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There is fresh concern that the laws concerning the working hours of professional drivers are out of date and poorly enforced.

Trade Union the TUC warned that recent research shows that many bus, van and coach drivers take fewear breaks than people with office jobs.  This is a worry for a profession that requires constant concentration for the sake of safety.

In a paper submitted to the Department of Transport, the union echoed these sentiments by reminding that long working hours are a major factor in driver fatigue.  Driver fatigue was a contributing factor in one in five road accidents in 2008.

The Great Britain Domestic Drivers' Hours rules affect most drivers and commercial vehicles.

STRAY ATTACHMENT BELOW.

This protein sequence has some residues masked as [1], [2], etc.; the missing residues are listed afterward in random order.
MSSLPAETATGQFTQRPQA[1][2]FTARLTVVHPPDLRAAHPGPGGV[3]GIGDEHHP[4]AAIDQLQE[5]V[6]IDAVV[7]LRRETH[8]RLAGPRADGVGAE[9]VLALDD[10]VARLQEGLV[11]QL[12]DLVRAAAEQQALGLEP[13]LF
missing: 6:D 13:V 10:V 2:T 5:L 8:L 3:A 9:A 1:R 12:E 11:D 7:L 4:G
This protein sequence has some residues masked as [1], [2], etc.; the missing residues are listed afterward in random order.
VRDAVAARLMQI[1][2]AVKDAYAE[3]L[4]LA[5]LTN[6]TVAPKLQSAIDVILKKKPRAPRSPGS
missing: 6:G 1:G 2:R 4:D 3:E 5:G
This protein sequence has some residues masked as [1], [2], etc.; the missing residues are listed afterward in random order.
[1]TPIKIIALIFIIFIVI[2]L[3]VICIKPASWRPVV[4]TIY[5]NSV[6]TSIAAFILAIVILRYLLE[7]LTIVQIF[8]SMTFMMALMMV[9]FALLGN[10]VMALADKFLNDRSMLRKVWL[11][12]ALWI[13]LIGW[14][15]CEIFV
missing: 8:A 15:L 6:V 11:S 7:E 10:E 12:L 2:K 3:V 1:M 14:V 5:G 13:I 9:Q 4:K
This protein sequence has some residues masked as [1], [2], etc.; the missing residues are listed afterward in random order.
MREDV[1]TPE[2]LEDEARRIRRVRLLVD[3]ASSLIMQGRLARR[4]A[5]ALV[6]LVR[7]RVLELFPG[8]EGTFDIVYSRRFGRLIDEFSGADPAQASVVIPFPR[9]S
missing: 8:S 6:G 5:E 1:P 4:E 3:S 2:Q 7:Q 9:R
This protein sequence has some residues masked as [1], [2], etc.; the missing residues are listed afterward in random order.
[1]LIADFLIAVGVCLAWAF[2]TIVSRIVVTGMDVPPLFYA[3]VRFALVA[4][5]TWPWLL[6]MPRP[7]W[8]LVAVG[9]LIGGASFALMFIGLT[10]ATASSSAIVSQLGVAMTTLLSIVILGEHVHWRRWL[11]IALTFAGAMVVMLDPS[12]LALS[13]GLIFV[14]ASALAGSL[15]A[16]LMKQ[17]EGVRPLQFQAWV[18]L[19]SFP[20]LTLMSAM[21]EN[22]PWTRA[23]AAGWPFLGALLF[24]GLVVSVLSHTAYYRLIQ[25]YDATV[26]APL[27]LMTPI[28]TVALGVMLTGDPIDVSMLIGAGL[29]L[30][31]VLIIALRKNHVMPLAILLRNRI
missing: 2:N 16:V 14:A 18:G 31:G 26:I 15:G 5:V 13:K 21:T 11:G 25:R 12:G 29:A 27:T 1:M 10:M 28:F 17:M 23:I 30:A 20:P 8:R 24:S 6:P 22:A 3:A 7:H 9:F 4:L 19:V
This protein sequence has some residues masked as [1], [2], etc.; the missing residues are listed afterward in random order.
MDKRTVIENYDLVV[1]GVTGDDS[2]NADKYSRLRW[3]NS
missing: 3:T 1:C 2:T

If company bosses fail to enforce these rules then any contract of insurance may be invalidated in the event of a road crash, collision or accident.  This in turn could lead to high levels of compensation payouts, even if the driver cannot be held completely at fault.

Apart from compensation risk from invalid insurance, excessive working time can also cause stress, back pain and increase the risk of heart disease and mental illness, says the TUC.

At the moment the problem is one for government and drivers unions have vowed to continue to call for Westminister to update the law to protect professional drivers and other road users.

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